Ex-Nigeria boss Oliseh says players must debate biennial World Cup

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Former Nigeria coach and captain Sunday Oliseh

Former Nigeria captain coach Sunday Oliseh has said that current players and coaches must be involved in any discussion about having a World Cup every two years.

Football's governing body Fifa is currently exploring the idea of holding the sport's global showpiece every two years, instead of four.

Ex-Arsenal manager Arsene Wenger, in his position as Fifa's chief of football development, has been speaking to scores of prominent former players in Doha this week about the proposal.

While former stars such as Ronaldo of Brazil and Denmark's Peter Schmeichel have given their backing, Oliseh insists that current players and coaches need to be part of the process.

"I don't think we should be consulting mostly ex-players - we should be consulting the players now," he told BBC World Service's World Football programme.

"The Mbappes, the Benzemas, you have to ask all those ones and they have to give their opinion. They are the actors now.

"To say 'I played three World Cups' would be great for some players, but let's not forget that the actual employer of players are the clubs. No matter what happens with the national team, they are the ones who pay the wages.

"They are the ones giving the players the financial, psychological and health capability to be at their best to participate in major tournaments for their countries.

"So now we are having this discussion, shouldn't the club owners be consulted? Shouldn't the club managers be consulted?"

'My opinions are to go against Arsene'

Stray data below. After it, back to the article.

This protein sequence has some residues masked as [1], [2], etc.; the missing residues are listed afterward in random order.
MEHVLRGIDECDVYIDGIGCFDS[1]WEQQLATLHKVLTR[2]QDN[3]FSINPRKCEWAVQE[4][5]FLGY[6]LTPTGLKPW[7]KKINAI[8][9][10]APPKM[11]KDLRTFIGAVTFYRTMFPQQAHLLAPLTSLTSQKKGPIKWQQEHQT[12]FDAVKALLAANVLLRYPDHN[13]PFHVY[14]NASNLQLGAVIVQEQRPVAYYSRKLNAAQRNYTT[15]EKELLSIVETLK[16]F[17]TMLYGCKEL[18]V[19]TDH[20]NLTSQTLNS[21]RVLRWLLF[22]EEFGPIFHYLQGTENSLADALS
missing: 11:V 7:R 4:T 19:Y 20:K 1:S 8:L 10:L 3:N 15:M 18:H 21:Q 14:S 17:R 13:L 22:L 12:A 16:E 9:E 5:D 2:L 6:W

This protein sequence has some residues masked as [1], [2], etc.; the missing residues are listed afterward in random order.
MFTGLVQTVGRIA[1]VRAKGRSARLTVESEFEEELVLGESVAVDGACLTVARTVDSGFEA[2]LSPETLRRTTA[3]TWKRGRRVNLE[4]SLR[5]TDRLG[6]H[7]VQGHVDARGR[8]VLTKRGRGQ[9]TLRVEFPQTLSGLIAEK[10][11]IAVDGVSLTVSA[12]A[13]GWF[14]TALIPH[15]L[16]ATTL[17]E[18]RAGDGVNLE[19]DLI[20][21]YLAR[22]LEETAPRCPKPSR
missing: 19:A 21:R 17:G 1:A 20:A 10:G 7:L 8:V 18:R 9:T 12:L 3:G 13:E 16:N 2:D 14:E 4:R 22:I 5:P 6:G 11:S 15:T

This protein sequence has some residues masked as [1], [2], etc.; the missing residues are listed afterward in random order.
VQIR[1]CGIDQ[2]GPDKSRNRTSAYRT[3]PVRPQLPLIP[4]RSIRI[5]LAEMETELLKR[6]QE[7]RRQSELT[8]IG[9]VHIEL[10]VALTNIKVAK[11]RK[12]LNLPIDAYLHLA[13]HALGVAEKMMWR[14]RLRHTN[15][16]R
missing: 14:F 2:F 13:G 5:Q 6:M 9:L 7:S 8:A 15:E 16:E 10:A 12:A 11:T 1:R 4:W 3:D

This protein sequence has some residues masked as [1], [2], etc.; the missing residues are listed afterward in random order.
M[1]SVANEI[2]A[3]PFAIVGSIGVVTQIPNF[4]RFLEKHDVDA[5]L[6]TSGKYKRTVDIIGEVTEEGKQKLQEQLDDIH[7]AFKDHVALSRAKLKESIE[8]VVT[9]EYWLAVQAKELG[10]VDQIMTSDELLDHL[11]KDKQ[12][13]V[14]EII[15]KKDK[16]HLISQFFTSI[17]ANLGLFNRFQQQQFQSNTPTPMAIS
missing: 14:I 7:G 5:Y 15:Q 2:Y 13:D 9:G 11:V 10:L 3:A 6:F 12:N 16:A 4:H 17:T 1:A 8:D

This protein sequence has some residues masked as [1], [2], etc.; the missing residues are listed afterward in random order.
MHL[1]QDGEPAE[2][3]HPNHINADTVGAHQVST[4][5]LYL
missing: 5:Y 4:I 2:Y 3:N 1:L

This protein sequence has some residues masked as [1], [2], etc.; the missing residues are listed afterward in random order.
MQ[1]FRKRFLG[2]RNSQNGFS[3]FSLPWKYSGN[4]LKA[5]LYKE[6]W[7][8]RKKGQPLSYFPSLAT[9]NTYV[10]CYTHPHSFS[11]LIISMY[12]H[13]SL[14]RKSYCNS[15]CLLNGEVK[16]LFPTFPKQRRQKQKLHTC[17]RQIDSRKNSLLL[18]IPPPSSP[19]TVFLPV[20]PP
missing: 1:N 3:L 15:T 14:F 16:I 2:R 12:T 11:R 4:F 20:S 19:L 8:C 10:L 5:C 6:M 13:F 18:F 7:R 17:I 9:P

Arsene WengerArsene Wenger stepped away from football management in 2018, and became Fifa's chief of global football development

While Wenger says he is "100% convinced" his plan for a new international match calendar based on a World Cup every two years is the best way forward for football, Oliseh is not so sure.

The former Arsenal boss has a number of ideas, including:

  • A biennial World Cup in even years.
  • Confederation tournaments (including the European Championship) in odd years.
  • Either one (October) or two (October and March) mid-season international breaks, for a month in total, when qualifying for major tournaments will take place. Groups of four countries are envisaged, with a play-off, for a maximum of seven matches.
  • Guaranteed rest periods for players once tournaments are over.

"I really respect Arsene and I like him a lot but my opinions are to go against Arsene," added Oliseh, who won over 50 caps for Nigeria (1993-2002) before leading the team as coach (2015-6).

"I am just looking at the principal itself and what it could bring to the game. As someone who loves watching quality football, I think overloading it does not make it better.

"The players will need rest. You are best after you have taken your rest."

Oliseh also has concerns about how the changes would affect the prestige of the World Cup, which many believe is perpetuated by its relative rarity.

"Personally as a player, it would be interesting to say 'OK, in a six-year period, I could play three World Cups'," he said.

"But what actually makes the World Cup exceptional is the build-up to the event - the four-year wait and the fact that sometimes it's a once-in-a-lifetime occasion for certain players."

Despite his reservations and those of others, Oliseh admits he can understand the support of the Confederation of African Football for the proposal.

"I can see why African football is happy with it because it goes with the Africa Cup of Nations which, every two years, helps us to sell ourselves," he pointed out.

"We need it. We need funds coming in like the ones these major tournaments bring in - we need it from that point of view."

It is currently unclear how Africa's national teams can play qualifiers for two separate competitions - the World Cup and Nations Cup - every two years.

Fifa expects a decision to be made on a biennial World Cup later this year.

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